Guidelines on diagnostic testing issued by the United States Preventive Services Task Force (USPSTF) have often been the subject of criticism from healthcare stakeholders that have found fault with the group’s recommendations. Critics have included corporate stakeholders as well as patient support organizations—and sometimes both.

But in the middle of August, USPSTF issued an update to its recommendations on screening for cervical cancer that is already meeting with widespread approval. The updated guidelines replace the group’s recommendations from 2012, and for the first time support access to testing for high-risk strains of human papilloma virus (hrHPV) as the first-line screening test to detect cervical cancer and precancer.1

In its analysis of current studies, “the USPSTF found convincing evidence that screening with cervical cytology alone, primary testing for high-risk HPV types (hrHPV testing) alone, or in combination at the same time (cotesting) can detect high-grade precancerous cervical lesions and cervical cancer.” Summarizing its new recommendations, the group wrote:

The USPSTF recommends screening for cervical cancer every 3 years with cervical cytology alone in women aged 21 to 29 years.For women aged 30 to 65 years, the USPSTF recommends screening every 3 years with cervical cytology alone, every 5 years with high-risk human papillomavirus (hrHPV) testing alone, or every 5 years with hrHPV testing in combination with cytology (cotesting).

Comparing the new recommendations to previous USPSTF guidelines, the group further commented:

The major change in the current recommendation is that the USPSTF now recommends screening every 5 years with hrHPV testing alone as an alternative to screening every 3 years with cytology alone among women aged 30 to 65 years. These are the two preferred screening strategies based on the USPSTF review of trial, cohort, and modeling results. Cotesting as an alternative strategy has demonstrated similar effectiveness, although it may result in more tests and procedures compared with either cytology or hrHPV testing alone.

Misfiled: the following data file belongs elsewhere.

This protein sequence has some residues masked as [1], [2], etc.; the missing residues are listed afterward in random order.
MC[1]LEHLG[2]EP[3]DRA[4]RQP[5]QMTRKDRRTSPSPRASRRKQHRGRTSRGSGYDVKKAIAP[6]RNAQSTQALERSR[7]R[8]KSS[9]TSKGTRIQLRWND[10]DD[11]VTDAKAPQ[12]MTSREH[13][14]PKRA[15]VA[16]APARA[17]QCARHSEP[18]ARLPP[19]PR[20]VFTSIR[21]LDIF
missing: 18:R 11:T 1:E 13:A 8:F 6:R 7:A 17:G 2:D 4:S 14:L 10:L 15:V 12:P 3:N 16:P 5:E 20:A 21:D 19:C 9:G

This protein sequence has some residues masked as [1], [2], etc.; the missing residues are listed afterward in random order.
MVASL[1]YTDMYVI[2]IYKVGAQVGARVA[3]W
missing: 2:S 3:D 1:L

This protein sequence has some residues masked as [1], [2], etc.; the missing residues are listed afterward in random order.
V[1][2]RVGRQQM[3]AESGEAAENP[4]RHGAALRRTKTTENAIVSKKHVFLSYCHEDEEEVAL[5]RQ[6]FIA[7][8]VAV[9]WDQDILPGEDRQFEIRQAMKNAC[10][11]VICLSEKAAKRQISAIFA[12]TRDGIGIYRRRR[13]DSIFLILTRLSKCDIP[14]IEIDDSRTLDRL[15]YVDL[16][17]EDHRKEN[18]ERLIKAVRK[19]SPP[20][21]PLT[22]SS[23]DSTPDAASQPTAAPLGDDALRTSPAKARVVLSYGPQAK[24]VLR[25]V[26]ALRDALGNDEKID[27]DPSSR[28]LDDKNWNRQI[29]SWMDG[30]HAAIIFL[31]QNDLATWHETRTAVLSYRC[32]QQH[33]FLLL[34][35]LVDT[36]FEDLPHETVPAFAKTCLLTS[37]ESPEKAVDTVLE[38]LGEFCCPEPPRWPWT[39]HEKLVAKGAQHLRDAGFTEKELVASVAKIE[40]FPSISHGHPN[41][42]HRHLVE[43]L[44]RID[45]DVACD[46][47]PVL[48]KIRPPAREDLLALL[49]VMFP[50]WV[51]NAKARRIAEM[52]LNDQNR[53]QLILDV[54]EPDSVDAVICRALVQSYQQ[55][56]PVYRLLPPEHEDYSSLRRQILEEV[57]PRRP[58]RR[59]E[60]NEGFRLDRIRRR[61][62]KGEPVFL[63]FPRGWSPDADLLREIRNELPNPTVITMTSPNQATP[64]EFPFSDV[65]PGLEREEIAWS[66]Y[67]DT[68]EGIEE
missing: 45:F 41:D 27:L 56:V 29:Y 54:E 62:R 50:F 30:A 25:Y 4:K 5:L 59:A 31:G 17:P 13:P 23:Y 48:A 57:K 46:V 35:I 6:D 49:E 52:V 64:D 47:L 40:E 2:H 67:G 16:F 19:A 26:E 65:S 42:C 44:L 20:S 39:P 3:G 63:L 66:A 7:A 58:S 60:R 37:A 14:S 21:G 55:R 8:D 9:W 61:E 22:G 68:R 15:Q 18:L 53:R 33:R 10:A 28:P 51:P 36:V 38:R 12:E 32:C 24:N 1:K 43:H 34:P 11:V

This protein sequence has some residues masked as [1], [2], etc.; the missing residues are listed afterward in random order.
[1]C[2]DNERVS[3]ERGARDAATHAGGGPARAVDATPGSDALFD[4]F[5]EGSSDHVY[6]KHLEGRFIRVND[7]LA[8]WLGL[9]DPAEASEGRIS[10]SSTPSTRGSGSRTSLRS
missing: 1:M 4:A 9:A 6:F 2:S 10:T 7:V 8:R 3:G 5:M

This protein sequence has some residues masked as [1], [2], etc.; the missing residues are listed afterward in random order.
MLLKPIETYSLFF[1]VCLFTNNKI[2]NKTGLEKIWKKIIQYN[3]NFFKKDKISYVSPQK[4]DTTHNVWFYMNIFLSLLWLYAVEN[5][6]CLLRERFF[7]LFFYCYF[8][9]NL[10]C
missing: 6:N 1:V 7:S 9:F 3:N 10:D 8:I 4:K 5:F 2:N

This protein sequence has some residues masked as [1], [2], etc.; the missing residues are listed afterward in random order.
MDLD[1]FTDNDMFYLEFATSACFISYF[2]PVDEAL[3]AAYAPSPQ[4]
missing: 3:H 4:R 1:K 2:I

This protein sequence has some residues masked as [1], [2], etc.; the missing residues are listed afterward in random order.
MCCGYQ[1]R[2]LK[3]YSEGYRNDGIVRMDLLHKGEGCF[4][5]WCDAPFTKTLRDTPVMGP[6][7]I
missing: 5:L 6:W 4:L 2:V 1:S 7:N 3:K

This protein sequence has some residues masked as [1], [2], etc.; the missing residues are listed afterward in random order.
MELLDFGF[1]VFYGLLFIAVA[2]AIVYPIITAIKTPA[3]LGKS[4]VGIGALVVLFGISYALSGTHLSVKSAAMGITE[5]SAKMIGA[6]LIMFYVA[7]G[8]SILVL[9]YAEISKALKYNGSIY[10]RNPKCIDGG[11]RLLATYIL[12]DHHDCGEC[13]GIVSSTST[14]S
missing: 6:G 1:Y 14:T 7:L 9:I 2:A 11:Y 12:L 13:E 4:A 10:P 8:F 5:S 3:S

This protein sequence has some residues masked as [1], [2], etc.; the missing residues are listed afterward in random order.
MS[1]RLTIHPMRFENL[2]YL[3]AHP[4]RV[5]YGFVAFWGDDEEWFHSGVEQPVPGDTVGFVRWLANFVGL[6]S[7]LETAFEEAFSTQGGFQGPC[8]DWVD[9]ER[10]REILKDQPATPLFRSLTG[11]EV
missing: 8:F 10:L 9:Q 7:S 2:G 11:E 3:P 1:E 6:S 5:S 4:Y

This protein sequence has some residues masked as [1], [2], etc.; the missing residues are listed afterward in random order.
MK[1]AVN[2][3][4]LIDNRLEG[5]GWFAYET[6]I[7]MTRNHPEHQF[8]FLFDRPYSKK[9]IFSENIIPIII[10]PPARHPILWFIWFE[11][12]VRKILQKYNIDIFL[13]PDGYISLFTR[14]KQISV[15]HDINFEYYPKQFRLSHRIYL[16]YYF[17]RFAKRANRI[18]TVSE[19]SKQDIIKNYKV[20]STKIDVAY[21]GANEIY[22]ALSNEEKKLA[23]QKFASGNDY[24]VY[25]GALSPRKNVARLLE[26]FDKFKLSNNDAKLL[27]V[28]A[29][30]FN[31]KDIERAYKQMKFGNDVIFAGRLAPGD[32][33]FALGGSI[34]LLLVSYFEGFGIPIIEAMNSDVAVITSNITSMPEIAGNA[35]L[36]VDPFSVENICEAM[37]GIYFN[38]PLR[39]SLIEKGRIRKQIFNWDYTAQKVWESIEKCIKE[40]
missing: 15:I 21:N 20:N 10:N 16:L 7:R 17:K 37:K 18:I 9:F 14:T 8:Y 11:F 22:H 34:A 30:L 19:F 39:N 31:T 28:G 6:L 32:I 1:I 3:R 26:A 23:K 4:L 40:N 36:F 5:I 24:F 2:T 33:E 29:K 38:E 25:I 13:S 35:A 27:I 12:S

With a bow to the recommendations favored by their own product lines, manufacturers of HPV tests were quick to weigh in with their support of the new recommendations.


Alan Wright, MD, MPH, Roche.

“Using HPV DNA testing as the primary screening test and utilizing the Pap test to triage women who are positive for HPV enables healthcare providers to utilize the two tests in their most appropriate roles to achieve the best cancer prevention strategy,” said Alan Wright, MD, MPH, chief medical officer at Roche Diagnostics, Indianapolis. “By using the more sensitive test—HPV—for first-line screening, caregivers can safely send home women who test negative for high-risk HPV. We’re glad to see the USPSTF incorporate the latest science to help healthcare professionals provide the best care for patients and advance the effort to prevent cervical cancer.”2


Steve MacMillan, Hologic.

“We believe all women deserve access to the best healthcare strategies for monitoring and preserving their health and well-being,” said Steve MacMillan, chairman, president, and CEO of Hologic, Marlborough, Mass. “The A grade recommendation for Pap+HPV Together ensures that women will continue to have access to the most commonly used cervical cancer screening method in the United States, an approach that we believe is simple, highly accurate, and cost-effective.”3

With testing recommendations that are viewed as being well-aligned with current scientific and clinical research, healthcare stakeholders have reason to encourage practice changes as quickly as possible. Payors will play a vital role in making sure that the recommendations do not run afoul of obstacles to coverage and reimbursement, and they should work diligently to ensure that the path to adoption is cleared for all of their providers.


  1. Screening for cervical cancer: US Preventive Services Task Force recommendation statement. JAMA.2018;320(7):674–686; doi: 10.1001/jama.2018.10897.
  1. New cervical cancer screening guidelines recommend HPV testing alone [press release, online]. Indianapolis: Roche Diagnostics, 2018. Available at: Accessed August 21, 2018.
  1. Final USPSTF cervical cancer screening recommendations retain ‘A’ grade for Pap + HPV for women ages 30 to 65 [press release, online]. Marlborough, Mass: Hologic, 2018. Available at: Accessed August 21, 2018.

Steve Halasey
Chief Editor, CLP
[email protected]
(626) 219-0199